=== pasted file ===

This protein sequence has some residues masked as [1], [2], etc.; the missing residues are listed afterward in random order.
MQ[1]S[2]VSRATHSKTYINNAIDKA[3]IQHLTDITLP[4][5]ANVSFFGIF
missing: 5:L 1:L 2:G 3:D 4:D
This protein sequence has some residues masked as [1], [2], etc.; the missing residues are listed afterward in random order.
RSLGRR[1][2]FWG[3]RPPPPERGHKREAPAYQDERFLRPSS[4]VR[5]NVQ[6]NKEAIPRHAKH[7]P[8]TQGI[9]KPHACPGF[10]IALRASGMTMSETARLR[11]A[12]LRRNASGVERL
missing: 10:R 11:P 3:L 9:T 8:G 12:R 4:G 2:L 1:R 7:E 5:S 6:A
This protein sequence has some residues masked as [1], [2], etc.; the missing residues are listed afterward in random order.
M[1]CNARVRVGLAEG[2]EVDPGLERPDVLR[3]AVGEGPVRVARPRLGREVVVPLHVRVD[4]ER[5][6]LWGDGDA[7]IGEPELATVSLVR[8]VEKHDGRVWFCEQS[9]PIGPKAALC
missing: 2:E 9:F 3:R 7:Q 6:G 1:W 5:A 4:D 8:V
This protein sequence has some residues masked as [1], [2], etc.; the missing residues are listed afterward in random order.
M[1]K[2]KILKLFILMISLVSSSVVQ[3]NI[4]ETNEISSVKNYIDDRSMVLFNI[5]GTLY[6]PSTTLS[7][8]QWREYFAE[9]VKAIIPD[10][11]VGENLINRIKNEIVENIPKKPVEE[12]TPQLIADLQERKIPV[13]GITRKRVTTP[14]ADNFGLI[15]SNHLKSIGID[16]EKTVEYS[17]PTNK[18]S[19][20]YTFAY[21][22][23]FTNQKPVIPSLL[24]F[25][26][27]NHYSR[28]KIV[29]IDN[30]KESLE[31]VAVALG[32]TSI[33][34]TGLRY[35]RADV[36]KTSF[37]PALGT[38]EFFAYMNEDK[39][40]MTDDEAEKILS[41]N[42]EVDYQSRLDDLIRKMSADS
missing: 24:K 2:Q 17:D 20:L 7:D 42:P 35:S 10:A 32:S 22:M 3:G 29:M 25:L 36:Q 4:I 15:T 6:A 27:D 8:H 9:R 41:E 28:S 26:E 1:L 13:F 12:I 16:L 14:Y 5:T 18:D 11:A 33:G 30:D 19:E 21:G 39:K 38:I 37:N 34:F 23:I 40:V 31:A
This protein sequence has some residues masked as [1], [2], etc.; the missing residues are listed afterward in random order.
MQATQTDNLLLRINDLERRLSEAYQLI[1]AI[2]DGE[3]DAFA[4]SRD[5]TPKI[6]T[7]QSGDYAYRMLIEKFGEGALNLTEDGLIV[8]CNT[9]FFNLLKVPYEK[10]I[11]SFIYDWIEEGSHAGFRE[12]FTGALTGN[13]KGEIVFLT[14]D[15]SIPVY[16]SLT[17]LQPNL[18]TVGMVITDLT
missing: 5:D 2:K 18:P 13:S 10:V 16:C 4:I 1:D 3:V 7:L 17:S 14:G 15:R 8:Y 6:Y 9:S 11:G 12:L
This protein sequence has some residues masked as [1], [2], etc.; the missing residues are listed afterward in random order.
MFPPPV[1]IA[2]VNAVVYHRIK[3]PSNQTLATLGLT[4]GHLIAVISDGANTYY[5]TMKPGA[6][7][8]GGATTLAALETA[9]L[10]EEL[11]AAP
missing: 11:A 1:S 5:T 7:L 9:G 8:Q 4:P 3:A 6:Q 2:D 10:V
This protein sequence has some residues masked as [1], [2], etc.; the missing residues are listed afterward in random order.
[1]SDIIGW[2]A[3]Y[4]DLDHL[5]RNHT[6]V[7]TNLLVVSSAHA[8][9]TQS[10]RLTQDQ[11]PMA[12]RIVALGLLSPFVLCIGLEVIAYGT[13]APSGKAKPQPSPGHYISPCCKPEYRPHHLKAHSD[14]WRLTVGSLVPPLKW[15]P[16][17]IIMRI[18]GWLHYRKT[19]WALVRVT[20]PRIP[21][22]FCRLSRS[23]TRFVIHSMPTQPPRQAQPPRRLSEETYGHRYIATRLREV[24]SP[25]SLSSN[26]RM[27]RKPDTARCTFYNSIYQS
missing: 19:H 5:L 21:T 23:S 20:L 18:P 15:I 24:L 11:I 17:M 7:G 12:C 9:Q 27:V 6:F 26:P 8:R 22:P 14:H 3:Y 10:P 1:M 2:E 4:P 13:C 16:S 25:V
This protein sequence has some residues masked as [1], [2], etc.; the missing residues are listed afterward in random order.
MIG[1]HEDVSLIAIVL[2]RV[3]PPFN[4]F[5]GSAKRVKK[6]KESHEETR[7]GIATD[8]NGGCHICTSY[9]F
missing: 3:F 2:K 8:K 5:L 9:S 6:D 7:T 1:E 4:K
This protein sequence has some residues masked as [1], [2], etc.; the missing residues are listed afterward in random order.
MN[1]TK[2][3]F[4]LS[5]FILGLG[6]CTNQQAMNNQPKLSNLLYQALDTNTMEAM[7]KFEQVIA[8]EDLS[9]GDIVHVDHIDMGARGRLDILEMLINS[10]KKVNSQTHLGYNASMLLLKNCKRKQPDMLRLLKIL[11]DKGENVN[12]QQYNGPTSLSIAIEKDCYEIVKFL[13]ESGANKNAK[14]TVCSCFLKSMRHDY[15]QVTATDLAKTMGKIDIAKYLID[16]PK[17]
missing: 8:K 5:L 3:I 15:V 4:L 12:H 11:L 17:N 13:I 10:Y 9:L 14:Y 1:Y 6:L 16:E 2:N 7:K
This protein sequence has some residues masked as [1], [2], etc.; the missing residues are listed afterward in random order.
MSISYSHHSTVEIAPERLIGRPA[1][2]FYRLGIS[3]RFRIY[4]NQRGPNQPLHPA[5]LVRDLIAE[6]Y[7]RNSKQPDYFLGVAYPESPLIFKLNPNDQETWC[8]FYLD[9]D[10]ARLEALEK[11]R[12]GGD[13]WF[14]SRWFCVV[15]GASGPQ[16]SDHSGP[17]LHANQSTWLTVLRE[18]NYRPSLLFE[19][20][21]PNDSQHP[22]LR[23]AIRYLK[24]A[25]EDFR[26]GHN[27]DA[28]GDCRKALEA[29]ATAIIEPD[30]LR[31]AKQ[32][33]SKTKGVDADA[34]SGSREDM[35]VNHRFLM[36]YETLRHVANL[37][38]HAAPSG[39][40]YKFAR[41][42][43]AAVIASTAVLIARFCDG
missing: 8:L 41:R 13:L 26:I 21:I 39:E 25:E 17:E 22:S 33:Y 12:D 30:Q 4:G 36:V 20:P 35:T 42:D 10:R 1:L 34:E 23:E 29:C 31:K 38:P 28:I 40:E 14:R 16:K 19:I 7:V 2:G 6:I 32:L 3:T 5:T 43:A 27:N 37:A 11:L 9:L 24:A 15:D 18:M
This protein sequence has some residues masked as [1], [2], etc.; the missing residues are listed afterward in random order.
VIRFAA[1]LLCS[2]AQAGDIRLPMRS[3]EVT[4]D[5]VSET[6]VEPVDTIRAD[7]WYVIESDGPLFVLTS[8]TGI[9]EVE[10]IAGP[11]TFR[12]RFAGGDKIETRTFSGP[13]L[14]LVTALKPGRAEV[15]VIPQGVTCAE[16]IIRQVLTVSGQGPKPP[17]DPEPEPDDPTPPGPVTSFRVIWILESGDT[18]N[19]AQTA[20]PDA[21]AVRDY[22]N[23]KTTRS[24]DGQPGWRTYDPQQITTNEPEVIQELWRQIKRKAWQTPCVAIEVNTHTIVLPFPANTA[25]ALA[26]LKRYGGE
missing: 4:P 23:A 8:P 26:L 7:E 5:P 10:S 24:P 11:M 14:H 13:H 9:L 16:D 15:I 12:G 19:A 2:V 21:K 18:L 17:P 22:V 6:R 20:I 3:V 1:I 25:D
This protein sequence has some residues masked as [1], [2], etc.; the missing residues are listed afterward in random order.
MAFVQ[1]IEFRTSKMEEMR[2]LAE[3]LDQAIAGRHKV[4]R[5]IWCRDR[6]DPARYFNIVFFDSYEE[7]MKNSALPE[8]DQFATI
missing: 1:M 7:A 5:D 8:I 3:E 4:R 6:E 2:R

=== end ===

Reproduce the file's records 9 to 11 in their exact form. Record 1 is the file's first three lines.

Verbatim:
This protein sequence has some residues masked as [1], [2], etc.; the missing residues are listed afterward in random order.
MN[1]TK[2][3]F[4]LS[5]FILGLG[6]CTNQQAMNNQPKLSNLLYQALDTNTMEAM[7]KFEQVIA[8]EDLS[9]GDIVHVDHIDMGARGRLDILEMLINS[10]KKVNSQTHLGYNASMLLLKNCKRKQPDMLRLLKIL[11]DKGENVN[12]QQYNGPTSLSIAIEKDCYEIVKFL[13]ESGANKNAK[14]TVCSCFLKSMRHDY[15]QVTATDLAKTMGKIDIAKYLID[16]PK[17]
missing: 8:K 5:L 3:I 15:V 4:L 12:H 11:L 17:N 13:I 10:Y 9:L 14:Y 1:Y 6:L 16:E 2:N 7:K
This protein sequence has some residues masked as [1], [2], etc.; the missing residues are listed afterward in random order.
MSISYSHHSTVEIAPERLIGRPA[1][2]FYRLGIS[3]RFRIY[4]NQRGPNQPLHPA[5]LVRDLIAE[6]Y[7]RNSKQPDYFLGVAYPESPLIFKLNPNDQETWC[8]FYLD[9]D[10]ARLEALEK[11]R[12]GGD[13]WF[14]SRWFCVV[15]GASGPQ[16]SDHSGP[17]LHANQSTWLTVLRE[18]NYRPSLLFE[19][20][21]PNDSQHP[22]LR[23]AIRYLK[24]A[25]EDFR[26]GHN[27]DA[28]GDCRKALEA[29]ATAIIEPD[30]LR[31]AKQ[32][33]SKTKGVDADA[34]SGSREDM[35]VNHRFLM[36]YETLRHVANL[37][38]HAAPSG[39][40]YKFAR[41][42][43]AAVIASTAVLIARFCDG
missing: 8:L 41:R 13:L 26:I 21:I 39:E 25:E 17:E 22:S 33:Y 12:D 30:Q 4:G 36:V 20:P 35:T 42:D 10:R 1:L 34:E 23:E 29:C 31:K 38:P 28:I 40:E 14:R 16:K 19:I 7:V 2:G 6:I 32:L 3:T 5:T 43:A 27:N 37:A 11:L 9:L 24:A 15:D 18:M
This protein sequence has some residues masked as [1], [2], etc.; the missing residues are listed afterward in random order.
VIRFAA[1]LLCS[2]AQAGDIRLPMRS[3]EVT[4]D[5]VSET[6]VEPVDTIRAD[7]WYVIESDGPLFVLTS[8]TGI[9]EVE[10]IAGP[11]TFR[12]RFAGGDKIETRTFSGP[13]L[14]LVTALKPGRAEV[15]VIPQGVTCAE[16]IIRQVLTVSGQGPKPP[17]DPEPEPDDPTPPGPVTSFRVIWILESGDT[18]N[19]AQTA[20]PDA[21]AVRDY[22]N[23]KTTRS[24]DGQPGWRTYDPQQITTNEPEVIQELWRQIKRKAWQTPCVAIEVNTHTIVLPFPANTA[25]ALA[26]LKRYGGE
missing: 4:P 23:A 8:P 26:L 7:E 5:P 10:S 24:P 11:M 14:H 13:H 9:L 16:D 15:I 12:G 19:A 2:V 21:K 18:L 17:P 22:V 6:R 20:I 3:V 1:I 25:D